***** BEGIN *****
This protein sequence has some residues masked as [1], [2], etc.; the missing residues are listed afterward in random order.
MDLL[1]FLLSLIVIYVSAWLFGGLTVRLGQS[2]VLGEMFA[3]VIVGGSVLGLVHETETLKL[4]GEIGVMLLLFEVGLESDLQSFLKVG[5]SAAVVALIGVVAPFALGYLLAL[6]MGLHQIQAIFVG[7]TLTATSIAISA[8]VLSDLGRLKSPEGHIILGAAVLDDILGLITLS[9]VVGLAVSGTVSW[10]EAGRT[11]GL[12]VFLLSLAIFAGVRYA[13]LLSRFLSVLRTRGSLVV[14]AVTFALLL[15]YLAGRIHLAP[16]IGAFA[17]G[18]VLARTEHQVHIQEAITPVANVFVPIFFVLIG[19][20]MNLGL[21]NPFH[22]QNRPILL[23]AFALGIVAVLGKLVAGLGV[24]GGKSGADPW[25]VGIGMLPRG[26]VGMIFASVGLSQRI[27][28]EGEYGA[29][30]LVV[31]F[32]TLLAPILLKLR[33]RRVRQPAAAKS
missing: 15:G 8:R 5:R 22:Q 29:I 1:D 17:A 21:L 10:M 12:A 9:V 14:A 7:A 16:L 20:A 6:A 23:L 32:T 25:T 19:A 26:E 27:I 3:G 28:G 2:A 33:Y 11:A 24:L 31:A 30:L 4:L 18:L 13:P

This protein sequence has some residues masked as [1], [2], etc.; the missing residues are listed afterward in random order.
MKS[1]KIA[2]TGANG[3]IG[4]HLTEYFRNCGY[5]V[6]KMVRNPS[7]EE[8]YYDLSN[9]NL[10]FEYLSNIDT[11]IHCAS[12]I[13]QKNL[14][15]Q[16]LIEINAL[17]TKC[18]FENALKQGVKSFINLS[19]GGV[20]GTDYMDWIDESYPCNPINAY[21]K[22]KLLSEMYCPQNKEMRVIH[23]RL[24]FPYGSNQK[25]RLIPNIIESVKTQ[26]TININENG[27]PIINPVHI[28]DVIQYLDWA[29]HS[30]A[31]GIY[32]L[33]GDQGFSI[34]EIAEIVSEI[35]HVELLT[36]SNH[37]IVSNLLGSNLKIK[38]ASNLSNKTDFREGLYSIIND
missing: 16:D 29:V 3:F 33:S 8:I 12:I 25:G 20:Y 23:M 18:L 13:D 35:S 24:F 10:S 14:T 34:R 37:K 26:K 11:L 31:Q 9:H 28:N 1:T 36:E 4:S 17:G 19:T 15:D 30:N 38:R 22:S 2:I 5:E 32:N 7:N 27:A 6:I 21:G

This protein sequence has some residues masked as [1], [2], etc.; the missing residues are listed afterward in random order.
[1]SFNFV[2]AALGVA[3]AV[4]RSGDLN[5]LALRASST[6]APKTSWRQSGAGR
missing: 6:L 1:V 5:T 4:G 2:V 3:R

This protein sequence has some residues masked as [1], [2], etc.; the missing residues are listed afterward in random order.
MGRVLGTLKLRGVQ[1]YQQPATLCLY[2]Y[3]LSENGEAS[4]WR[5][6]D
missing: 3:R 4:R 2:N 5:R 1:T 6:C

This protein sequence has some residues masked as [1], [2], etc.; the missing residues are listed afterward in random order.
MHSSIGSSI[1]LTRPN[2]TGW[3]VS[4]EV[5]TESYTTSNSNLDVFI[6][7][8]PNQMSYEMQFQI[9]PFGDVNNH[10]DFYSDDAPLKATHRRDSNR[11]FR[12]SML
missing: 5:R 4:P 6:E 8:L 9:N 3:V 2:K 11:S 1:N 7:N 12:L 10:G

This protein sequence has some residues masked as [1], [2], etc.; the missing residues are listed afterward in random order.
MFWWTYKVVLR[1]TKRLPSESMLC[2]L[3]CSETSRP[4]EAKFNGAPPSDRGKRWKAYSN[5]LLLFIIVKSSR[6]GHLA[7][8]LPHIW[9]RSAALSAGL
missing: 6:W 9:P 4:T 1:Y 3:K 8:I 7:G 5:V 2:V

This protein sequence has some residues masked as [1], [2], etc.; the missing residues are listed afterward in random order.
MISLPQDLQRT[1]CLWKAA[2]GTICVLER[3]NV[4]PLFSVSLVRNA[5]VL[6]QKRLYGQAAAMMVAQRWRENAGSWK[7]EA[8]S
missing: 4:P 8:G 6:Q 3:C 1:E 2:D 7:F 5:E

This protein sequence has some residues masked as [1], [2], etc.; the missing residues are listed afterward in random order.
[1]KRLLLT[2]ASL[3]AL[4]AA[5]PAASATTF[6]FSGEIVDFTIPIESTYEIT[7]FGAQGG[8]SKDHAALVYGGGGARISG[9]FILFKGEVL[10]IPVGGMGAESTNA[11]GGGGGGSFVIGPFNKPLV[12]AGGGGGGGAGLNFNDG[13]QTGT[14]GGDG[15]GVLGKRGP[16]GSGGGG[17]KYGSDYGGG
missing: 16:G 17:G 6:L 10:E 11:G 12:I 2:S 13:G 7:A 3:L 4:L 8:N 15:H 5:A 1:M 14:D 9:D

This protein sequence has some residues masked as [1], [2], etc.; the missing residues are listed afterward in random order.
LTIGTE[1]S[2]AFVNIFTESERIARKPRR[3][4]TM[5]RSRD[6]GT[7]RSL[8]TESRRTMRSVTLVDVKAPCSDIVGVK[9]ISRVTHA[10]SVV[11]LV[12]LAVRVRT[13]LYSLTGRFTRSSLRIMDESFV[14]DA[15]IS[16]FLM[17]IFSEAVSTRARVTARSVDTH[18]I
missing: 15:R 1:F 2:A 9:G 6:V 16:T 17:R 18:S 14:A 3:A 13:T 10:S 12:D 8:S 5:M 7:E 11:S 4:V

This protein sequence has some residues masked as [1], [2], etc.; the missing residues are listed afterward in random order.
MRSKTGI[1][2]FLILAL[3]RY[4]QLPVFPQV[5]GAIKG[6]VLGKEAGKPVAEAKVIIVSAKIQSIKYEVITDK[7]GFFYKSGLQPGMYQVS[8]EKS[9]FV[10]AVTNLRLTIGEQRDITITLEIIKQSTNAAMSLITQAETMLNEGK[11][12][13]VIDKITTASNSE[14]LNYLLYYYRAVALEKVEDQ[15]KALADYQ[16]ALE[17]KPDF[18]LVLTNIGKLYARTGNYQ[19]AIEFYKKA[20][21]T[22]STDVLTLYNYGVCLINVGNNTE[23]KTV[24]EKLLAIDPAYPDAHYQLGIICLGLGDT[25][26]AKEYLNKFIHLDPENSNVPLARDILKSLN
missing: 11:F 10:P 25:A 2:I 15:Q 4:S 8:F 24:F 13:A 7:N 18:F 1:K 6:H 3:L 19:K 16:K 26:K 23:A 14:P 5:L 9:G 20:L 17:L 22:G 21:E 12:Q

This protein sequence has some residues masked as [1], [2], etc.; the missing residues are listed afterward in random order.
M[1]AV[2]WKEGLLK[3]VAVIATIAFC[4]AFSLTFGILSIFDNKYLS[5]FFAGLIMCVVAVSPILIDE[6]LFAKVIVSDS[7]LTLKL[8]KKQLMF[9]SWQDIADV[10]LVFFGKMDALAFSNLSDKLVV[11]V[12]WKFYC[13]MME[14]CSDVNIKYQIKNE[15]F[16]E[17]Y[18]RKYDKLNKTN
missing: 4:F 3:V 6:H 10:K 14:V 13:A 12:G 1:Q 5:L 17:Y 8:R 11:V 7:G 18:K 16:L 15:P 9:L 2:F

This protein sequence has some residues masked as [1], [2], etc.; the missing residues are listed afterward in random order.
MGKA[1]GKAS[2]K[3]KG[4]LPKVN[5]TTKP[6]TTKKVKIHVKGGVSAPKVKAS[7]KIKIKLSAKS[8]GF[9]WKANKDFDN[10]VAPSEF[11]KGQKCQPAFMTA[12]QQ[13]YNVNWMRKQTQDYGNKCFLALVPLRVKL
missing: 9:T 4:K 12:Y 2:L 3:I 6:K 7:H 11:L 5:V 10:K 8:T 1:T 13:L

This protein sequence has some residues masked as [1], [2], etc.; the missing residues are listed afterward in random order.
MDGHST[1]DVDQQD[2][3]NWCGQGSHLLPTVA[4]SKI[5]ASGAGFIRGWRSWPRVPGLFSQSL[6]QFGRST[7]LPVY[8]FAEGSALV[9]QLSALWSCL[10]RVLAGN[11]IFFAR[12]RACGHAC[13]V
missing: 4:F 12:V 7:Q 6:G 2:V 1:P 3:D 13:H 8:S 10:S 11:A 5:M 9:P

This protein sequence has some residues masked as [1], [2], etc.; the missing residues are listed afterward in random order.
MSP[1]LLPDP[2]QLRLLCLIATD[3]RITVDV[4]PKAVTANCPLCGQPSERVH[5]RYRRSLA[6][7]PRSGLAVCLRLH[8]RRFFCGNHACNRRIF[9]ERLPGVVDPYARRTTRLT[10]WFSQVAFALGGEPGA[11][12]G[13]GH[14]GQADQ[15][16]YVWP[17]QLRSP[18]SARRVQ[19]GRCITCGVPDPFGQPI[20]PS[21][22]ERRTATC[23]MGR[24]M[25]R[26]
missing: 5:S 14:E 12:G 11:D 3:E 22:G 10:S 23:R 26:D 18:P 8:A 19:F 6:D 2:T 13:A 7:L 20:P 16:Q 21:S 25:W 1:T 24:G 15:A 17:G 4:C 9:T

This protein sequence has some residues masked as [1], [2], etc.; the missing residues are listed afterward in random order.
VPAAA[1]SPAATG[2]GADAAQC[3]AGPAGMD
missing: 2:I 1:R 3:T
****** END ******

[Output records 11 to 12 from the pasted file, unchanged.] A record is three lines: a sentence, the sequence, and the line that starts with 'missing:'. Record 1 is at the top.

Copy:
This protein sequence has some residues masked as [1], [2], etc.; the missing residues are listed afterward in random order.
M[1]AV[2]WKEGLLK[3]VAVIATIAFC[4]AFSLTFGILSIFDNKYLS[5]FFAGLIMCVVAVSPILIDE[6]LFAKVIVSDS[7]LTLKL[8]KKQLMF[9]SWQDIADV[10]LVFFGKMDALAFSNLSDKLVV[11]V[12]WKFYC[13]MME[14]CSDVNIKYQIKNE[15]F[16]E[17]Y[18]RKYDKLNKTN
missing: 4:F 3:V 6:H 10:K 14:V 13:A 12:G 1:Q 5:L 17:Y 8:R 11:V 7:G 18:K 16:L 15:P 9:L 2:F

This protein sequence has some residues masked as [1], [2], etc.; the missing residues are listed afterward in random order.
MGKA[1]GKAS[2]K[3]KG[4]LPKVN[5]TTKP[6]TTKKVKIHVKGGVSAPKVKAS[7]KIKIKLSAKS[8]GF[9]WKANKDFDN[10]VAPSEF[11]KGQKCQPAFMTA[12]QQ[13]YNVNWMRKQTQDYGNKCFLALVPLRVKL
missing: 9:T 4:K 12:Y 2:L 3:I 6:K 7:H 11:L 5:V 10:K 8:T 1:T 13:L